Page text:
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Farming with a newborn baby: Life never stops on the farm

For many, having a newborn baby means spending a couple of months at home trying to get to grips with the new lifestyle. But what happens if you’re a farmer? We talk to new mother, Georgina Fort, who tells us that what it has been like farming with a new addition to the family.


Emily   Ashworth

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Emily   Ashworth
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Farming with a newborn baby: Life on the farm doesn't stop

Could you imagine having a newborn baby and milking the following morning?

 

Life on the farm never stops, and as Georgina Fort explains below, nothing - not even a newborn baby - gets in the way of the everyday tasks.

 

"The decision to start a family was an easy one. I’ve grown up on the farm and it’s a very privileged up bringing. Yes, it’s not really what you would call ’normal’ compared to the other kids I went to school with, especially in the summer holidays when they went to Spain or Disneyland and I was making hay.

 

But you have freedom from a very young age.

 

My husband and I wanted to be able to give someone else the same opportunities I had.

 

Then, when my mother passed away in October 2016, it made me realise that life really is too short.

 

It was lambing time when I found out I was expecting meaning I had to stay away from the lambing shed and do other jobs like muck spreading. Ideal! However there are downsides to being pregnant and running a farm because naturally, I couldn’t do everything that I normally did.

 

My daily chores would have been milking, calf feeding, tractor work, AI and foot trimming. As I got further into pregnancy and the bump got bigger, I had to stop the jobs like these. I’m a bit of a control freak, so not being able to go about my normal duties was very frustrating.


I had friends telling me how nothing prepares you for having a baby and how your life completely changes, but none of these friends were farmers. I know women who are married to farmers but it’s a bit different when you are involved in the day to day running of it. I’m not one to sit on the sofa and rest but the bump did slow me down.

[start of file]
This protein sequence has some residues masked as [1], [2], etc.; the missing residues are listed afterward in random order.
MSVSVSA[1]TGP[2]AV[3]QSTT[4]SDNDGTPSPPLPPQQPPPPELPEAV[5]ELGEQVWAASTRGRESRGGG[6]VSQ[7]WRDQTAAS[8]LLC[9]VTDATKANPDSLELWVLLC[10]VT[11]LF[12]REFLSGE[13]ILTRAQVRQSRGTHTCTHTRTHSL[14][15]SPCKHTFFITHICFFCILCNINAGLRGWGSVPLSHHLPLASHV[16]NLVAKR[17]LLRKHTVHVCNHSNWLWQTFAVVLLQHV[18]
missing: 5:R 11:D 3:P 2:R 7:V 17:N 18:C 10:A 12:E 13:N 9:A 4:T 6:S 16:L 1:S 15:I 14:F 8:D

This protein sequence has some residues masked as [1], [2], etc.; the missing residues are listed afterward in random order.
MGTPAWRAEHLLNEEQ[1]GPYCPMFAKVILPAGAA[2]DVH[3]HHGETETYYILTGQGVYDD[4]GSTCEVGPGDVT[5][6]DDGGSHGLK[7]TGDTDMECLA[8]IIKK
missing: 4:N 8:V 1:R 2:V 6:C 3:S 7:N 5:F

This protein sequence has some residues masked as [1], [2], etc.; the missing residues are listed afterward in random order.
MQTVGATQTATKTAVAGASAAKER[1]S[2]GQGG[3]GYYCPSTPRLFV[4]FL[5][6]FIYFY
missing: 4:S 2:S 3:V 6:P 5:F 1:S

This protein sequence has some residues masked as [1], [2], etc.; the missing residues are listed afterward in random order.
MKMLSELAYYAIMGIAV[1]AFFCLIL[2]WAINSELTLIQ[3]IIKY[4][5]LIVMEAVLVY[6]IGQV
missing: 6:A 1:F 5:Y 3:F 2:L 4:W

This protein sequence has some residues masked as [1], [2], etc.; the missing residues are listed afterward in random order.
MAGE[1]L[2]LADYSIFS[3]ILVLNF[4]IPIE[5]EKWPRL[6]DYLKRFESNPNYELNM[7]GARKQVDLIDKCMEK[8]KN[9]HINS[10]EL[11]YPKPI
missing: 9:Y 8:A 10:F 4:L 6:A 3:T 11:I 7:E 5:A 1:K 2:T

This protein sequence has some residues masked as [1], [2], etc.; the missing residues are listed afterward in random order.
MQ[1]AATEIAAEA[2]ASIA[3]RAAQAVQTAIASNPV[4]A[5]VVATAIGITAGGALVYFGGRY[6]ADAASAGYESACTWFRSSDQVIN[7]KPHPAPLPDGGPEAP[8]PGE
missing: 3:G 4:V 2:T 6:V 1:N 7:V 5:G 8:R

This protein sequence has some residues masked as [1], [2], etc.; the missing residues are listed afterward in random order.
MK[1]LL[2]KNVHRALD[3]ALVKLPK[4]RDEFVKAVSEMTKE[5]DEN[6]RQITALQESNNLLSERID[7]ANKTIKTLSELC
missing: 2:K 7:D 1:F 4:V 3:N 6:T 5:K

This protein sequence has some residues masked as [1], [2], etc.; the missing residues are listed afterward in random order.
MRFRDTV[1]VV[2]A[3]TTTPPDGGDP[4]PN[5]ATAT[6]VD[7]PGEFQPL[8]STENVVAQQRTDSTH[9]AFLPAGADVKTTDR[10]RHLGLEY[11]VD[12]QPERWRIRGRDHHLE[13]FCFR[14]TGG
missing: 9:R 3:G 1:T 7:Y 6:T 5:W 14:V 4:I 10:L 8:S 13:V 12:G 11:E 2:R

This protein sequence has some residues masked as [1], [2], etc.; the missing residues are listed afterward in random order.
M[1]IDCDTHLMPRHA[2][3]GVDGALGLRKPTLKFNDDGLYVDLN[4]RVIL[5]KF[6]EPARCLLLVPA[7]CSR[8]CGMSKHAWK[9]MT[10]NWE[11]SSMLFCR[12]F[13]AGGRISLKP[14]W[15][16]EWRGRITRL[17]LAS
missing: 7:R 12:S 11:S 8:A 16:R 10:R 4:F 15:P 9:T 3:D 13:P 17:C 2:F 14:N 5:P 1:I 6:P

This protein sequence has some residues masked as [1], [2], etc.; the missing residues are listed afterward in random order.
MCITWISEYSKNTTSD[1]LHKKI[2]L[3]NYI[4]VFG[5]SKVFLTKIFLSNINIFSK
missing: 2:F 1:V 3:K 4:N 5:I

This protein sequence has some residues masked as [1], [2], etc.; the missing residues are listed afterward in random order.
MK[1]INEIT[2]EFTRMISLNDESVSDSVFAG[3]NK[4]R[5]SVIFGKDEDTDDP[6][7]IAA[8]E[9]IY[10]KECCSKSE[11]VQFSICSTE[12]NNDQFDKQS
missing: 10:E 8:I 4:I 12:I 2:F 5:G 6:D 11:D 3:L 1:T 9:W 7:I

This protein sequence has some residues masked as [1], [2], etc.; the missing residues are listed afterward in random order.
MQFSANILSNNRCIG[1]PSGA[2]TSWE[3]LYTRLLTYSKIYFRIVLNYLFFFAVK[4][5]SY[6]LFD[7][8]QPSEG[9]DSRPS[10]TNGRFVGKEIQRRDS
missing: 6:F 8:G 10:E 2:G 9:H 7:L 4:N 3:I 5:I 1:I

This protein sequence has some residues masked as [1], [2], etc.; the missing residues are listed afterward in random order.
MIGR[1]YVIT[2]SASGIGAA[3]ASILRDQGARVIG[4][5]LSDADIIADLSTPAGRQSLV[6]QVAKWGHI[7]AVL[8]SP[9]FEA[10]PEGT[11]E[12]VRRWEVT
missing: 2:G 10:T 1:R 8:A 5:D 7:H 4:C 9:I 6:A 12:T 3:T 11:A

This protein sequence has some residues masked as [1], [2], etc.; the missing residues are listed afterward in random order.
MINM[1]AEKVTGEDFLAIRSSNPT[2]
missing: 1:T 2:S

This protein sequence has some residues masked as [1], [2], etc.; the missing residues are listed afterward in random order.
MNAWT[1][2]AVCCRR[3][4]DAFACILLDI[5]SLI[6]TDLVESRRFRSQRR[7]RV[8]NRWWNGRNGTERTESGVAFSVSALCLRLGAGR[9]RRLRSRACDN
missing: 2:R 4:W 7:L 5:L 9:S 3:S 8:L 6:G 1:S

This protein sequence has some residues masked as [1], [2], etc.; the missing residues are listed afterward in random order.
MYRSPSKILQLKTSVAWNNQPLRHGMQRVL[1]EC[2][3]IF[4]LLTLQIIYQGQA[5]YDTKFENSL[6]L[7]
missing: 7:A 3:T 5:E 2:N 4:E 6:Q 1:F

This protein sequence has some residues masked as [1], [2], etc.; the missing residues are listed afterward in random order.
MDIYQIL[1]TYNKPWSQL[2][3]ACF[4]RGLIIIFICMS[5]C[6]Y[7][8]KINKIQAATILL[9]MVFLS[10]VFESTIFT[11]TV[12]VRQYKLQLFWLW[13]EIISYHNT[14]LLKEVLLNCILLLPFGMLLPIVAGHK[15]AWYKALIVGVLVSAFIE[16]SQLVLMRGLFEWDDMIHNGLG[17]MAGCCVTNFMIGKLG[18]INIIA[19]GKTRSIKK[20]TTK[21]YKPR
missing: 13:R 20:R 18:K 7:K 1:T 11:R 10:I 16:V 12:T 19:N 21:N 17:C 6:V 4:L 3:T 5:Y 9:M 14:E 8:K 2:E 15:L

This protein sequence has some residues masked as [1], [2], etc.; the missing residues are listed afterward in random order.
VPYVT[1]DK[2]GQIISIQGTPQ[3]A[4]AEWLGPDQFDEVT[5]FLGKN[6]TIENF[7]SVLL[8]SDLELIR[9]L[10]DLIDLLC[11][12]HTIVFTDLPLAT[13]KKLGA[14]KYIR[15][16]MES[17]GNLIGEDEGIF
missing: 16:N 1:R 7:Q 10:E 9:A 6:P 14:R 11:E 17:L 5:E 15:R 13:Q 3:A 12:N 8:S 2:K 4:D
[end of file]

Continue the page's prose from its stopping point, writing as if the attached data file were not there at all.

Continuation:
Leading up to giving birth I did however feed the calves twenty minutes before I went into hospital to be induced. Alexander was born at 4:37am on Halloween - perfect, just in time for morning milking!

 

With working all the way through pregnancy I hardly gained any weight, resulting in quite a quick and easy labour. I must have got my dry cow diet right.

 


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Normally my husband doesn’t work for us but his two weeks paternity meant I had him on the farm, giving me time to recover from the birth and get established with the baby (as babies don’t come with manuals do they?) Before long, we had a sling purchased and Alexander was out there with me. Honestly? He is very much tuned into farming already. He tends to eat around milking times and as soon as he’s in the parlour he’s fast asleep. He’s been quite a good baby which has meant I can still be actively involved in the business. We aren’t out everyday. If it’s very wet or cold we’ll stay in and do paperwork.


It’s funny how my life was managed around the farm before Alexander was born and now the farm is managed around him, but he has fit in to it all surprisingly well. As I write this he’s approaching three months old and it has flown by. He loves the tractor and gets upset when we aren’t going outside.

 

It’s amazing how he’s so aware of his surroundings and what we should be doing during the day. I’m sure it won’t be long before he’s walking around causing mischief and telling me what to do."

Three things Georgina couldn't live without:

Three things Georgina couldn't live without:
  • Two prams - a farm pram and pram for ‘best’
  • A harness/sling is a must
  • Nappies in the lambing cupboard seen as lambing is approaching, it’s important!

 

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